Coca-Cola 600 results: Denny Hamlin survives overtime resume to win Wild War of Attrition in Charlotte

Concord, North Carolina -Of the 37 cars that started Round 63 of the Coca-Cola 600, the vast majority of them ended up either ripped, chewed up, spun or upside-down — Denny Hamlin included. Despite it all, it was Hamlin who brought home arguably the toughest edition of NASCAR’s longest running race ever.

Taking four fresh tires on his last stop heading into overtime, Denny Hamlin knocked out a four-sided battle for the lead in the first restart, then halted a charge from Kyle Busch in double overtime to win a Coca-Cola 600 for the first time in his career. With his victory, Hamlin became the 12th driver in NASCAR history to win all three of the sport’s major championships—the Daytona 500, Coca-Cola 600, and Southern 500—and he did so in what was the longest running race in NASCAR history at 413 laps and 619.5 miles.

Coca-Cola 600 unofficial results

  1. #11 – Denny Hamlin
  2. #18 – Kyle Bush
  3. #4 – Kevin Harvick
  4. #14 – Chase Briscoe
  5. #20 – Christopher Bell
  6. #8 – Tyler Riddick
  7. #47 – Ricky Stenhouse Jr.
  8. #34 – Michael McDowell
  9. #5 – Kyle Larson
  10. #48 – Alex Bowman

the end

Toward the end of the 600 mile finish, the finish was shaping up to be a race between Kyle Larson and Chase Briscoe, with Briscoe running below Larson and making several attempts to pass Larson on the inside line. With two laps left, Briscoe tried to put a sledge post on Larson in the first turn, but the action didn’t stick and Briscoe ended up turning to take out the yellow flag.

The caution that followed split two strategies: Larson, Ross Chastain, Joey Logano and Ricky Stenhouse Jr. all took two tires, while Denny Hamlin put four tires in the back. The result was a massive swarm of cars charging forward upon restart. At the exit of Turn 4 of the white flag, Larson, Chastain, Hamlin and Austin Dillon were all leading the race four before Larson Dillon got stuck on the outside wall, causing a multi-car crash that doubled the overtime.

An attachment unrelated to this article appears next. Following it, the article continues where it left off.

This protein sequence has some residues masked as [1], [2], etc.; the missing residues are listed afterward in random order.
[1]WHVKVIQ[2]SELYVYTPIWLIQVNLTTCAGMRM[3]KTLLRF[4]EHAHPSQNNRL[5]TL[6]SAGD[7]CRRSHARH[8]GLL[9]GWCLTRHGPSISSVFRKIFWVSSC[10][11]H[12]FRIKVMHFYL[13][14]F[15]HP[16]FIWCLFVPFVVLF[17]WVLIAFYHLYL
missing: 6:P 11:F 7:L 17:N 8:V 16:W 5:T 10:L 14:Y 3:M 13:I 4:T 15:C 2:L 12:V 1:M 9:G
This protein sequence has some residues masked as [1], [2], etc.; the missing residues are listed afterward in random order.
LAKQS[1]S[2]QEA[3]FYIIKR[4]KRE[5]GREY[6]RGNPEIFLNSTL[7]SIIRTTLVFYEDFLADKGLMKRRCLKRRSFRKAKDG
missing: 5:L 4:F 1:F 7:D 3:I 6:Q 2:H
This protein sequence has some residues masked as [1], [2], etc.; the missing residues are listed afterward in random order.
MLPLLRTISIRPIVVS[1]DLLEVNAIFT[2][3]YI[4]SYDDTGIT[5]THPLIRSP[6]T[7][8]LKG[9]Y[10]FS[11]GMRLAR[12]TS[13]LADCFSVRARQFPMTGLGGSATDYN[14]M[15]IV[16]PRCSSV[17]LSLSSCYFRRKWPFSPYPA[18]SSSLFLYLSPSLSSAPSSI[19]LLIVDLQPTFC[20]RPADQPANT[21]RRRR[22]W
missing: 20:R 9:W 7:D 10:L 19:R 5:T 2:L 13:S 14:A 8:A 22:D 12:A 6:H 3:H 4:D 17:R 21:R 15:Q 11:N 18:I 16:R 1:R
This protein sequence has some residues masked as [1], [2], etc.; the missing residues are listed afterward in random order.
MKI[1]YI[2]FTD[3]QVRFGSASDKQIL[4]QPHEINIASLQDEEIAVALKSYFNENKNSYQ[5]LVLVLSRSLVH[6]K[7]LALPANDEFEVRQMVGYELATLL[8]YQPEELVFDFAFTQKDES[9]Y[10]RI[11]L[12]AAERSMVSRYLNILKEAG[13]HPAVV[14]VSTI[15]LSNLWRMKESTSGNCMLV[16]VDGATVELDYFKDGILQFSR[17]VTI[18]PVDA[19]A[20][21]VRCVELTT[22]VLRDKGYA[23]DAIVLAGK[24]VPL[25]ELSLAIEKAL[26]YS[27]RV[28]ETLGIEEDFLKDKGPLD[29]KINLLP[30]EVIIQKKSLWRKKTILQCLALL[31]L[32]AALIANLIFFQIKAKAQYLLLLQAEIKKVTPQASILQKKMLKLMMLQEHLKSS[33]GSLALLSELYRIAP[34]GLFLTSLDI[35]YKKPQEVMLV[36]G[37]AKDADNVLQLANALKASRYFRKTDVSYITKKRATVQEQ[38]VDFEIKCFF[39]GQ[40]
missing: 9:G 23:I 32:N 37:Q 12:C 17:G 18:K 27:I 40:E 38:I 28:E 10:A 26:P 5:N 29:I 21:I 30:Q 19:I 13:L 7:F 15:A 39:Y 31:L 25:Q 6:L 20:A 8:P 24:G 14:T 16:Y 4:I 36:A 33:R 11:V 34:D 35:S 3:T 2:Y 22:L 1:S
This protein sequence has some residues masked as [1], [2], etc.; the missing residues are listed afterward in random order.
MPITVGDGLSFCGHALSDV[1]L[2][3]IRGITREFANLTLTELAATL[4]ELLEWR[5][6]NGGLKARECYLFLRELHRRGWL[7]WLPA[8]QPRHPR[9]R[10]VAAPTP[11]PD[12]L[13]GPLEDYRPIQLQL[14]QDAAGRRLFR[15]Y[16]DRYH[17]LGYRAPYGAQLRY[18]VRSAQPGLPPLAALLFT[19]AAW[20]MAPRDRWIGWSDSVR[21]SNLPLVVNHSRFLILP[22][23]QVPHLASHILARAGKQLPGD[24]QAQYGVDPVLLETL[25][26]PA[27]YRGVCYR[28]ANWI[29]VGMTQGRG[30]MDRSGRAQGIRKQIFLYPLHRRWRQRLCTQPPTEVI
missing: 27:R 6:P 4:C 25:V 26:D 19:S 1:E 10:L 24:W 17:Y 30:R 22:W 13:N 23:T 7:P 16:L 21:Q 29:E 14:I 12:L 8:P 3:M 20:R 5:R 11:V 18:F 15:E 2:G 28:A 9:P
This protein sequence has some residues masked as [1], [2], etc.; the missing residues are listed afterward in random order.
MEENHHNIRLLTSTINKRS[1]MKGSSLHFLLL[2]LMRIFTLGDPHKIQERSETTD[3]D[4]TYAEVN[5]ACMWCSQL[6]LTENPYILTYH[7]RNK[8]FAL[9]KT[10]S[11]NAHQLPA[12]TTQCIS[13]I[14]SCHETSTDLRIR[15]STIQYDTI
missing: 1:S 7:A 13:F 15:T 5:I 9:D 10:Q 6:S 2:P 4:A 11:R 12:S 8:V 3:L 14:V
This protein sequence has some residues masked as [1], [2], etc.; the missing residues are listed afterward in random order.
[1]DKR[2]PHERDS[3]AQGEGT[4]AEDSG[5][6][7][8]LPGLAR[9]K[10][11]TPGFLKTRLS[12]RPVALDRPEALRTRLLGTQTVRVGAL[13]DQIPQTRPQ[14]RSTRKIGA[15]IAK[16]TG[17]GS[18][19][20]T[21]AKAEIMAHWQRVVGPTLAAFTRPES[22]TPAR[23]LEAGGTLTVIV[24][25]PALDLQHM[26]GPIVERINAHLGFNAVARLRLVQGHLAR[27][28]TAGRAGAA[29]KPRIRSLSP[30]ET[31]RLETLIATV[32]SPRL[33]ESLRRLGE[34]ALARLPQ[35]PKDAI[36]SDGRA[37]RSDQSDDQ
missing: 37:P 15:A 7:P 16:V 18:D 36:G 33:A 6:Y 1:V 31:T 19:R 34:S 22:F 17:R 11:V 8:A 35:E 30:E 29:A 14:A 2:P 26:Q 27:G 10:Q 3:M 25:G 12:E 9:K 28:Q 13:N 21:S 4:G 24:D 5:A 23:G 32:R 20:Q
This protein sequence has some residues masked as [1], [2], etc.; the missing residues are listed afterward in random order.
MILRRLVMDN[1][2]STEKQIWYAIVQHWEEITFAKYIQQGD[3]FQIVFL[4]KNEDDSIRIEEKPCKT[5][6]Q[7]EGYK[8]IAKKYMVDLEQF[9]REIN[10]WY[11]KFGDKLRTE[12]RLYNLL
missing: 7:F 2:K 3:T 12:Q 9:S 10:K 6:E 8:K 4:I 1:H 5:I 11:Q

Coming out on the other side of the wide quad belt, Hamlin was able to fend off Kyle Busch in the last reboot to take the win.

600 miles of chaos

After off-season testing in Charlotte saw drivers on the edge of control in the next-generation car, there was an expectation that this year’s Coca-Cola 600 might feature a higher level of on-track movement and attrition as a result. These expectations are ultimately fulfilled in a race that is as tough for drivers and equipment as it was for the selling crowd who came to witness it.

The yellow flag flew 18 times, with several major accidents mixed between self-cycles and other issues. Drivers like Kyle Busch, Bubba Wallace, Chase Elliott and Larson all came out of their places at the front of the field. A dozen cars – including eventual winner Hamlin – accumulated in the second round upon restart.

But the most dramatic collision came with just over 50 laps remaining, as Daniel Suarez swerved sideways in front of traffic and collected the oncoming cars of Todd Gilliland and Chris Boecher. As the Buescher sprinted across the pitch area, it ended up taking off in the air and rolling more than five times before coming to rest on the surface. Boecher got out of his car and was unhurt.

In the end, this year’s Coca-Cola 600 took five hours, eight minutes, and 16 seconds to complete. It was the first time the race had taken more than five hours to complete since 2005, when the race was slowed down by a Cup Series record 22 alarms.